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Boy Parts—And What To Do With Them?

I was folding a pair of blue pajamas in #2’s future drawer this morning when it occurred to me: #2 was a boy. Of course, I knew that already…but hadn’t really processed it beyond admiring cargo pants in babyGap and deciding I should really learn what noise a dump truck makes. But #2’s boy-ness goes a lot farther than muddy soccer cleats and train sets and blue pajamas at bedtime. He’s got boy parts. Parts I don’t have. Parts I don’t know how to take care of. And the very first day he’s born, I have an important decision to make: circumcise him? Or not?

I’ll admit it: penises scare me. Not the adult kind, just the baby variety. I’m suddenly realizing I’ll be responsible for maintaining #2’s penis for the next several years. I’m not so sure I’m up to the task. First, there’s my terrible fear of being peed on. E’s peed on me, twice, both times because I let her run around naked too long before her bath. But those were the lap-soaking kind, with the worst casualty being a pair of jeans getting tossed in the wash. I’m afraid of the changing table pee—the straight-up-in-the-air, expertly aimed kind of stream that might get in my eye. Or my mouth. Or my freshly straightened hair. And there’s the cleaning—how is that supposed to happen? It seems like there’s a lot going on below the belt where boy babies are concerned, whereas E’s diaper area is pretty straightforward. At least, from my perspective—no mysteries there.

Circumcision used to be a no-brainer—it seemed like everybody did it. In my medium-range experience with men before I got married, I never came across a guy who hadn’t been snipped as a baby. Even with the current trend toward leaving male babies intact, the decision should still be a no-brainer for J and I—our religion dictates that baby boys be circumcised on the eighth day of their life, accompanied by an important religious ceremony called a bris. But we’re not particularly religious. There’s no way we would allow a surgical procedure to be performed anywhere but a hospital (someone’s living room next to a giant deli platter is the way it’s supposed to go, but we’re both way too germ-phobic to consider such a thing.) And I’ve never been one to hold with tradition if there’s a better, more modern argument for going down a different road.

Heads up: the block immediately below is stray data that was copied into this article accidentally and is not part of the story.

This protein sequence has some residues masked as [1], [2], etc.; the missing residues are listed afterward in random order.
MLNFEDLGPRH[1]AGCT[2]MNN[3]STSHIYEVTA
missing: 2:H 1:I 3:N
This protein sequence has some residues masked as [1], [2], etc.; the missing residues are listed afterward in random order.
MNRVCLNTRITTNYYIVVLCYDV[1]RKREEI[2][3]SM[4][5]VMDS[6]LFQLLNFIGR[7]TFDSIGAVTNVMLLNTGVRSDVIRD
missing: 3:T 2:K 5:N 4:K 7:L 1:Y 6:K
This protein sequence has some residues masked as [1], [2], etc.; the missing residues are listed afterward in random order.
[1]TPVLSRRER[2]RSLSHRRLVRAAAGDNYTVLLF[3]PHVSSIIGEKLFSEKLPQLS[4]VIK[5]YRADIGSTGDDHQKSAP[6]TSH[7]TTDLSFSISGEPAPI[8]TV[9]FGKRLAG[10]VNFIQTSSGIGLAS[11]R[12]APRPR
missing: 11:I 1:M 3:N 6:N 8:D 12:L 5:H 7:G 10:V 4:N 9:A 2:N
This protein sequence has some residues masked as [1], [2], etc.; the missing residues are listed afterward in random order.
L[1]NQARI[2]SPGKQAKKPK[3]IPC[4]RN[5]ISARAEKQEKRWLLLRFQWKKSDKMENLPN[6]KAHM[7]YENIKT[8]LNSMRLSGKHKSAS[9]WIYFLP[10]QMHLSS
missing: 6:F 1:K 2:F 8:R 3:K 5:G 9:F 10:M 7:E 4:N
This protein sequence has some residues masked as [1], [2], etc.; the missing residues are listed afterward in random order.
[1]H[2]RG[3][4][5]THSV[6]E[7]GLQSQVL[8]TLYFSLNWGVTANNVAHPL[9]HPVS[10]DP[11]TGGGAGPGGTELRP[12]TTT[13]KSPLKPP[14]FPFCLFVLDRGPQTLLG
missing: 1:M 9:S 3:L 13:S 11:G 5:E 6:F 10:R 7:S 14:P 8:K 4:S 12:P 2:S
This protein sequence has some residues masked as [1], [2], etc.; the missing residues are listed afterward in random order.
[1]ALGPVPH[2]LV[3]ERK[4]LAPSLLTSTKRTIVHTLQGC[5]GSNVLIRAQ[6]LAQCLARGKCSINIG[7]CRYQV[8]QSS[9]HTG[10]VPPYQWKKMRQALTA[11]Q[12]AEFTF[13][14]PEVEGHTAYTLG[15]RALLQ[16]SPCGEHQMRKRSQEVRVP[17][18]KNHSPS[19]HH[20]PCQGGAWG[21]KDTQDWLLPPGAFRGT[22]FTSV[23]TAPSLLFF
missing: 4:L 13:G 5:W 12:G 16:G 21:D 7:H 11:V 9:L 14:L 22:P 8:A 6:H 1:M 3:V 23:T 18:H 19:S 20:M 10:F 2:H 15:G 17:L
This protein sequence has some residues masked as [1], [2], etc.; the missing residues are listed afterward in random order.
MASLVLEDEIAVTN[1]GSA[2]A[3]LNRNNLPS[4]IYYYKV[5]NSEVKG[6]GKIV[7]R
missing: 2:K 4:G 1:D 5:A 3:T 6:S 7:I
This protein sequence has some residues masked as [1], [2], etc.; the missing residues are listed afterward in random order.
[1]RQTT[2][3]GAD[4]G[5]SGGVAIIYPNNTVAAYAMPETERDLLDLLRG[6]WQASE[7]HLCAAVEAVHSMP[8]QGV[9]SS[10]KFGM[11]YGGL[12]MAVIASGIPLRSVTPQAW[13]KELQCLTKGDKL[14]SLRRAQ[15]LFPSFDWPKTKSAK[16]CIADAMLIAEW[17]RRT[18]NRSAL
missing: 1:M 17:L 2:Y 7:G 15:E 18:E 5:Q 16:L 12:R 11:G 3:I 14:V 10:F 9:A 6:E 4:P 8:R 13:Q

So…what to do? A little web research revealed the religious significance of circumcision in the Jewish faith—to sum things up, it symbolizes the covenant between God and the Jewish people. It’s a way to make the physical world more holy, and a way to symbolize that we are not born perfect, and must continue to improve upon God’s raw materials for our entire lives.

All of this means something to me. Being Jewish has always been more about tradition than religion for me, and it’s hard to consider letting #2 be the first in a long line of ancestors to retain a foreskin just because I value modern science over ancient custom. But--while I appreciate knowing the spiritual and religious significance behind circumcision, I’ve still got questions. Is it really safe? Is it really better? Are there health risks? And most importantly, will the pain cause lasting emotional damage? I couldn’t even handle the heel pricks E had to endure after being born underweight. The thought of inflicting mortal pain on my new little guy is more than a little bit upsetting.

So before I let #2 go under the knife, and anger my family and my ancestors by defying a religion I was raised to love, I need to know I’m making the right decision. To all the moms of little boys out there: Did you circumcise, or leave nature as is? What information factored into your decision? And would you do it differently if you had to choose again?

(Oh—and while you’re answering questions…could someone give me a ballpark number of times I can expect to be peed on?)